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Reality star opens up about heartbreaking ectopic pregnancy

When she's not writing, Claire Gillespie can most often be found wiping snotty noses, picking up Lego, taking photos of her cat or doing headstands.

Information you may need after hearing about TV star's ectopic pregnancy

British reality TV regular Charlotte Crosby has revealed details of her heartbreaking ectopic pregnancy, which resulted in an emergency operation.

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The Geordie Shore star fell pregnant while in a relationship with Gary Beadle, after running out of her contraceptive pill. She didn't realise she was pregnant, and waited a week before seeing a doctor about the bleeding and cramping she had been experiencing (having put it down to a "really bad period"). Because she waited so long, there was a tear in her fallopian tube and internal bleeding. Crosby told Heat magazine she collapsed in agony when she arrived at hospital and it was only when she had an X-ray that she realised how much damage had been caused. An emergency op to remove her fallopian tube will affect her ability to have children.

While Crosby’s experience is rare, ectopic pregnancies are very common, affecting 1 in every 80 to 90 pregnancies in the U.K. every year.

The NHS describes an ectopic pregnancy as a pregnancy "when a fertilised egg implants itself outside of the womb, usually in one of the fallopian tubes." Because the egg is implanted outside of the womb it won't develop into a child. The longer the pregnancy continues, the more the woman's health is at risk, so it's important that the egg is removed (either with medication or an operation) as quickly as possible.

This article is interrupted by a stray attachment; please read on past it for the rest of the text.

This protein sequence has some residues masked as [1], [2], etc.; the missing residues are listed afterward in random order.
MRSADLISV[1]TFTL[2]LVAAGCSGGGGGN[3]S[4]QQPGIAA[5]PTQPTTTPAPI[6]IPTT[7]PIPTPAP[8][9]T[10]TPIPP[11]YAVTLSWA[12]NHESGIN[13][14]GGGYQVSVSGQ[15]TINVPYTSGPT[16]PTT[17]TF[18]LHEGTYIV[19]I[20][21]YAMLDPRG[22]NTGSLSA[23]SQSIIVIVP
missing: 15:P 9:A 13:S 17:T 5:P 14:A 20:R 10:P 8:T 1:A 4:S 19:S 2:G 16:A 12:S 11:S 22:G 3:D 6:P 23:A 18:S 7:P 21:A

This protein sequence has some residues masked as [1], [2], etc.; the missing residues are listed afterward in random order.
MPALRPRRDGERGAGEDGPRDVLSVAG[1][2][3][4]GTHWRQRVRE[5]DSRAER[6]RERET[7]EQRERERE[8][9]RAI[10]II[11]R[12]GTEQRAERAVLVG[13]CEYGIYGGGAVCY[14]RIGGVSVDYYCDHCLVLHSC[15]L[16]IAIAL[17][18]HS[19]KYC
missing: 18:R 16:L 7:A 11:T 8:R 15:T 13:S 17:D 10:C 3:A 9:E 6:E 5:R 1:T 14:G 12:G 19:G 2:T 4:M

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It's not always possible to detect an ectopic pregnancy. Common symptoms include pain in the tip of the shoulder, pain in the lower side of the tummy, vaginal bleeding, brown water discharge and discomfort when using the toilet. Women who do have symptoms typically experience them between the fourth and 12th week of pregnancy.

There's no definitive cause of ectopic pregnancy but medical experts suggest smoking, pelvic inflammatory disease, fertility treatment such as IVF and previous fallopian tube surgery may put a woman at higher risk.

It's possible to get pregnant again after an ectopic pregnancy but doctors advise waiting until you have had two further periods to give the body a chance to recover. According to the NHS 65 percent of women have had a successful pregnancy after an ectopic pregnancy.

The Ectopic Pregnancy Trust provides information and support to those who have experienced an early pregnancy complication.

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